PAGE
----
KudoZ home » Chinese to English » Art/Literary

拍 写 真

English translation: "They just left for Hainan for a (special) photo shoot for (a ) female movie star(s)."

Advertisement

Login or register (free and only takes a few minutes) to participate in this question.

You will also have access to many other tools and opportunities designed for those who have language-related jobs
(or are passionate about them). Participation is free and the site has a strict confidentiality policy.
GLOSSARY ENTRY (DERIVED FROM QUESTION BELOW)
Chinese term or phrase:拍 写 真
English translation: "They just left for Hainan for a (special) photo shoot for (a ) female movie star(s)."
Entered by: Smartrans He
Options:
- Contribute to this entry
- Include in personal glossary

16:19 Nov 20, 2000
Chinese to English translations [PRO]
Art/Literary
Chinese term or phrase: 拍 写 真
“他 们 正 去 海 南 为 女 名 星 拍 一 套 写 真"

The term "xiezhen" entered Chinese sometime ago from Japanese for "photo" (shashin), but as you no doubt know, it now refers to a collection of still shots in which the Asian starlette in question -- rarely over 25 -- is caught in various alluring, even erotic, poses. Any ideas?
liberation
"They just left for Hainan for a (special) photo shoot for (a ) female movie star(s)."
Explanation:
In China, no one gives "explicit" answers. They are always elusive, if not ambiguous. If this were a statement to a question, the answer should sound natural. By adding "special", it would imply some irregular activities. Saying outright that it is "erotic" or "sexy" photo shoot does not sound natural in a Chinese conversation .

Would the answer be for a (singular) movie star, or for female movie stars (plural)? The latter would make sense if such special photo shoots were par for the course.

Note that "zheng" was translated.
Selected response from:

Elizabeth Tu
United States
Local time: 22:17
Grading comment
Elizabeth, I agree that a "photo shoot" does capture 95% of the meaning of the original sentence, and I find your explanation valid. Timothy and Echo, I do appreciate your weighing in here and giving me your views, which makes it so much easier for me to decide on a final version with the confidence I "understand" the background of a phrase. But I must admit: I am still curious how the final product of a "photo shoot" -- called a "xiezhen" in HK, Taiwan and Japan, and often sold on newsstands as a 10-25 page special publication -- is called in English. If you have an idea, do let me know! Again, many thanks to all of you, and I do hope I get the chance to help each of you out soonest. brucehumes@worldnet.att.net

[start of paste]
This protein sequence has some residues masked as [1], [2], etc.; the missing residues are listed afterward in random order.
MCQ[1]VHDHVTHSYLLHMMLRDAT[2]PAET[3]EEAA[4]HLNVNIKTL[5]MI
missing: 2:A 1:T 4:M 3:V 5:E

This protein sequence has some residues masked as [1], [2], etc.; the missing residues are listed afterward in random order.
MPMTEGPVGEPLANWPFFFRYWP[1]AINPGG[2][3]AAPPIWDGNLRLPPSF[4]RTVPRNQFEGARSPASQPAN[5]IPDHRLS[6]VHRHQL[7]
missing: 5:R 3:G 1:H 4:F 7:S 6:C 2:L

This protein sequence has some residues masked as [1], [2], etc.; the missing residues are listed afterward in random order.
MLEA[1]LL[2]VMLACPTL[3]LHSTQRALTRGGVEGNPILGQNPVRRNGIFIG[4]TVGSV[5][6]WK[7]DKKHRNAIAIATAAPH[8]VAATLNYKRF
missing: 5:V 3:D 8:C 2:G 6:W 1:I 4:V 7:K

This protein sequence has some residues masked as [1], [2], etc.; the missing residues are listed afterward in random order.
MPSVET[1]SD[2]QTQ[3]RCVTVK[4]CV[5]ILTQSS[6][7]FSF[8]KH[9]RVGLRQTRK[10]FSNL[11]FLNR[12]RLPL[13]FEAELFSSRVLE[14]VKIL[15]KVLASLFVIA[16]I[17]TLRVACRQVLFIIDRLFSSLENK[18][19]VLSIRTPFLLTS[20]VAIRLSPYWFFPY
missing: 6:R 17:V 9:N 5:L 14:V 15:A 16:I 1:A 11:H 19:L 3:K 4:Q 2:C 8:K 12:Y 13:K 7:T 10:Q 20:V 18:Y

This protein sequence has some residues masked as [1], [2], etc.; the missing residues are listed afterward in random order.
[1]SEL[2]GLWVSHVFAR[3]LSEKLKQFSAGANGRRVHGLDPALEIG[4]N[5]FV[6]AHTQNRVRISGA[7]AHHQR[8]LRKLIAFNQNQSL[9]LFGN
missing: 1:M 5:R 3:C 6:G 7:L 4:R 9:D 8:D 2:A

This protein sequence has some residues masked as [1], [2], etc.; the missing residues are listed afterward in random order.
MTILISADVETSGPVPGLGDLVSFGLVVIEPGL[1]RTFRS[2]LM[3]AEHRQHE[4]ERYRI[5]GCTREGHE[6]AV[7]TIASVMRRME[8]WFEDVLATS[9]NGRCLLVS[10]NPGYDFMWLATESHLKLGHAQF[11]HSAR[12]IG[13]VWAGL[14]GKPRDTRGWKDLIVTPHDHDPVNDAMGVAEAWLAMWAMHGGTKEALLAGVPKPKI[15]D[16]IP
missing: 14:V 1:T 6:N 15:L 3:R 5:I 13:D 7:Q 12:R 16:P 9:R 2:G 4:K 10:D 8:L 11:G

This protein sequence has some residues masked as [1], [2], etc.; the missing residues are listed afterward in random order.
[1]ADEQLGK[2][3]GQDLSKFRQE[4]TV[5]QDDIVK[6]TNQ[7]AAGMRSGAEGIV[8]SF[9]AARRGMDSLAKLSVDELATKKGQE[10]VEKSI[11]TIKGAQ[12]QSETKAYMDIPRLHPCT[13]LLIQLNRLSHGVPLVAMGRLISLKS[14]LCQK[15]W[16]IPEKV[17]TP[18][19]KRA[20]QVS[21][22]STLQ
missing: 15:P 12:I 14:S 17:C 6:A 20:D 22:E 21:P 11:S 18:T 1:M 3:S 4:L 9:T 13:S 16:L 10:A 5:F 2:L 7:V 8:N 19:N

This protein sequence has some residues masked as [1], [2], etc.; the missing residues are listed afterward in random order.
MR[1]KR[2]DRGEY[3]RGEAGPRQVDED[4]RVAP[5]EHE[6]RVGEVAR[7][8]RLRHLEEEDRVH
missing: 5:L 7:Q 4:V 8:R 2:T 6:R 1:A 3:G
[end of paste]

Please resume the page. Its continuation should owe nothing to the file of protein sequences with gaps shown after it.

4 KudoZ points were awarded for this answer

Advertisement


Summary of answers provided
natake photeEcho Chan
na"They just left for Hainan for a (special) photo shoot for (a ) female movie star(s)."
Elizabeth Tu
naTake seductive and alluring shots.Timothy Murton


  

Answers


8 hrs
Take seductive and alluring shots.


Explanation:
The sentence that you use for context could be translated something like:

"They went straight to Hainan to take some seductive and alluring shots of the young female starlet."

"Xiezhen" really refers to portraits. However, for something more contemporary, rather than the more antiquated "portraits", I would suggest using the word "shots". Using the word "pictures" is also fine I think. Both mean much the same, and are far more contemporary and likely to be used.

Timothy Murton
Local time: 13:17
Native speaker of: Native in EnglishEnglish
PRO pts in pair: 29
Login to enter a peer comment (or grade)

14 hrs
"They just left for Hainan for a (special) photo shoot for (a ) female movie star(s)."


Explanation:
In China, no one gives "explicit" answers. They are always elusive, if not ambiguous. If this were a statement to a question, the answer should sound natural. By adding "special", it would imply some irregular activities. Saying outright that it is "erotic" or "sexy" photo shoot does not sound natural in a Chinese conversation .

Would the answer be for a (singular) movie star, or for female movie stars (plural)? The latter would make sense if such special photo shoots were par for the course.

Note that "zheng" was translated.


    Reference: http://etutu@aol.com
Elizabeth Tu
United States
Local time: 22:17
Native speaker of: Native in EnglishEnglish, Native in ChineseChinese
PRO pts in pair: 8
Grading comment
Elizabeth, I agree that a "photo shoot" does capture 95% of the meaning of the original sentence, and I find your explanation valid. Timothy and Echo, I do appreciate your weighing in here and giving me your views, which makes it so much easier for me to decide on a final version with the confidence I "understand" the background of a phrase. But I must admit: I am still curious how the final product of a "photo shoot" -- called a "xiezhen" in HK, Taiwan and Japan, and often sold on newsstands as a 10-25 page special publication -- is called in English. If you have an idea, do let me know! Again, many thanks to all of you, and I do hope I get the chance to help each of you out soonest. brucehumes@worldnet.att.net
Login to enter a peer comment (or grade)

6 days
take phote


Explanation:
In Hong Kong, this term has become a neutral term popularly used to describe taking photos. The suggestions of other two could also be appropriate. The choice depends on the area / country or situation mentioned in the orginal text.

Echo Chan
Hong Kong
Local time: 11:17
PRO pts in pair: 8
Login to enter a peer comment (or grade)




Return to KudoZ list


KudoZ™ translation help
The KudoZ network provides a framework for translators and others to assist each other with translations or explanations of terms and short phrases.



See also:



Term search
  • All of ProZ.com
  • Term search
  • Jobs
  • Forums
  • Multiple search